Surface Stiffness and Footwear Affect the Loading Stimulus for Lower Extremity Muscles When Running

Research output: Contribution to journalJournal articlesResearchpeer-review


Research units


Willwacher, S, Fischer, KM, Rohr, E, Trudeau, MB, Hamill, J, and Brüggemann, G-P. Surface stiffness and footwear affect the loading stimulus for lower extremity muscles when running. J Strength Cond Res XX(X): 000-000, 2020-Running in minimal footwear or barefoot can improve foot muscle strength. Muscles spanning the foot and ankle joints have the potential to improve performance and to reduce overuse injury risk. Surface stiffness or footwear use could modify the intensity of training stimuli acting on lower extremity joints during running. The purpose of this study was to systematically investigate external ankle, knee, and hip joint moments during shod and barefoot running while considering the stiffness of the running surface. Two footwear conditions (barefoot and neutral running shoe) and 4 surface conditions (Tartan, Tartan + Ethylene Vinyl Acetate [EVA] foam, Tartan + artificial turf, Tartan + EVA foam + artificial turf) were tested at 3.5 m·s. Repeated measures analysis of variance revealed that barefoot running in general and running barefoot on harder surfaces increased and decreased ankle (between +5 and +26%) and knee (between 0 and -11%) joint moments, respectively. Averaged over all surfaces, running barefoot was characterized by a 6.8° more plantarflexed foot strike pattern compared with running shod. Foot strike patterns were more plantarflexed on harder surfaces; the effects, however, were less than 3°. Most surface effects were stronger in barefoot compared with shod running. Surface stiffness may be used to modulate the loading intensity of lower extremity muscles (in particular extrinsic and intrinsic foot muscles) during running. These results need to be considered when coaches advise barefoot running as a method to improve the strength of extrinsic and intrinsic foot muscles or when trying to reduce knee joint loading.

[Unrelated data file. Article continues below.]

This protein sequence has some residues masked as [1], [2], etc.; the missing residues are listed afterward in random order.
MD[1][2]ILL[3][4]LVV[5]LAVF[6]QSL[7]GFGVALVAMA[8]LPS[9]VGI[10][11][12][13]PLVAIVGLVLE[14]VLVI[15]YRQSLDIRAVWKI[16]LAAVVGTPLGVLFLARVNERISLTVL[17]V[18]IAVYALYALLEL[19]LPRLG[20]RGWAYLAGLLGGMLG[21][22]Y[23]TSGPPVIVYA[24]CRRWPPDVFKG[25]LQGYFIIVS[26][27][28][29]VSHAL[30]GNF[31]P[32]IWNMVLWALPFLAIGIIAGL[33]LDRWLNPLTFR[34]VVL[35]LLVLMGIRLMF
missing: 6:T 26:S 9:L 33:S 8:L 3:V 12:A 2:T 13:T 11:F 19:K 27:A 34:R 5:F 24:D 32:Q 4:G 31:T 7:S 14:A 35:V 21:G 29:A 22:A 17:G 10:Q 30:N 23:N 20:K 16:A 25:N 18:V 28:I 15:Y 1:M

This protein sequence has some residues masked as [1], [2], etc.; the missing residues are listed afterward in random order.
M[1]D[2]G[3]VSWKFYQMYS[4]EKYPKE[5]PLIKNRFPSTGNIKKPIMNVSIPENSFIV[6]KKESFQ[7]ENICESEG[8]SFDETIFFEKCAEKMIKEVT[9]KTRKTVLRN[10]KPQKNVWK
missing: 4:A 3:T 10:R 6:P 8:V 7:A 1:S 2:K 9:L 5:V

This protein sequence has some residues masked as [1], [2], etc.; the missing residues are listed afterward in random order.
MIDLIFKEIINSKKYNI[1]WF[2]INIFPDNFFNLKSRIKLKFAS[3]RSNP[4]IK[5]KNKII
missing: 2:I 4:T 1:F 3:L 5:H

Original languageEnglish
JournalJournal of strength and conditioning research / National Strength & Conditioning Association
VolumePublish Ahead of Print
Number of pages8
Publication statusPublished - 04.02.2020

ID: 5233902

View graph of relations